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Void Periods: Understanding and Managing Them

sales and lettings cardiff

Void Periods: Understanding and Managing Them

Tenants may not always stick in buy-to-let properties, as all landlords are aware, and so it is important to understand and manage void periods. Most tenants eventually start thinking about downsizing, upsizing, purchasing their own home, or moving for their jobs. Being a tenant or a landlord both have natural life cycles. Whenever tenants do leave a property, void periods—the interval between the old tenant leaving and the new renter moving in—are frequently created. 

Without a question, void periods are one of the major elements affecting a buy-to-let property’s income. Properties that are vacant are nevertheless required to pay their mortgages, maintenance costs, insurance premiums, and other associated taxes and fees. 

Therefore, prolonged void times can adversely affect the monthly cash flow and annual profitability of buy-to-let properties. Before one ever buys a home, decisions can be made on how to handle void periods.  

What are Common Void Periods? 

At some point, void periods will occur in every buy-to-let property. Depending on the renter and the property, void periods could happen every year or once every ten years. They do take place, and that much is certain. What constitutes a reasonable or typical vacant period is the question that landlords must ask. 

According to Statista’s survey of 200 landlords in the UK between 2013 and 2019, the typical property will have an average vacancy duration of about 3 weeks per year. Although historically this has changed and has been as low as 2.4 weeks, it makes sense to consider 3 weeks as a solid general guideline. However, this was studied again between January 2020 to June 2021, by Region. The South West of the United Kingdom (UK) had the shortest average void period length as of June 2021. Following a decline from 18 days in May 2021, rental properties remained empty on average for eight days during that month. Though this varies by region, location, property prices and cost of living.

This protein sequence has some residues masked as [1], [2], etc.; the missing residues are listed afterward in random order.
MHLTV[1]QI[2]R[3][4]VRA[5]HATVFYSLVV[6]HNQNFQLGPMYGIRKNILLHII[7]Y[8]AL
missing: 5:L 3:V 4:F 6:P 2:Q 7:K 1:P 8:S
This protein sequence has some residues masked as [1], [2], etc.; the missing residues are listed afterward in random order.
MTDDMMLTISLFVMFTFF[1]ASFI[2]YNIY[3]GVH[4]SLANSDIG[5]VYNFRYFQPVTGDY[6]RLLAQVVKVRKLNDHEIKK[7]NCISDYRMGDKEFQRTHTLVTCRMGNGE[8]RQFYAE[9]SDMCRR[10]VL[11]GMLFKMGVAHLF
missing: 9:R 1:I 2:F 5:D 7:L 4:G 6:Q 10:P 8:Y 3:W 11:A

Purchasing Properties That Reduce Void Periods 

In fact, choosing a property to buy and rent out is one of the most crucial choices a landlord can make to handle gap times. Average void periods might vary depending on geography and property type. Therefore, investors and landlords should take a property’s “let-ability” into account. Specifically, its appeal to tenants and the kind of tenants it draws. 

According to logic, student apartments are most desirable when they are close to colleges and other student neighbourhoods. Families prefer to reside in suburbs close to schools and other amenities, while professional rentals are best suited to city centres or commuter locations. The finest neighbourhoods to buy a property in and the key elements affecting a property’s capacity to rent can both be refined with an understanding of the kind of tenant you hope to attract. 

Finding the essential attributes that the appropriate tenant type values in a property comes next after a tenant type and location have been identified. Family-friendly communities, ample internal community space, manageable yet reasonable-sized gardens, and parking options are some features that may draw families to a property. In contrast, a young professional in a central city location can place more value on contemporary décor, parcel or concierge service, and adequate soundproofing. 

Lastly, there are other factors to think about while selecting the kind of property. Service fees and ground rent are common in apartments. Regardless of whether the property is rented out, these fees must be paid. As a result, the average monthly cost of a flat may be higher than that of a home with a comparable price. This may have a bigger detrimental impact on the monthly cash flow for void periods.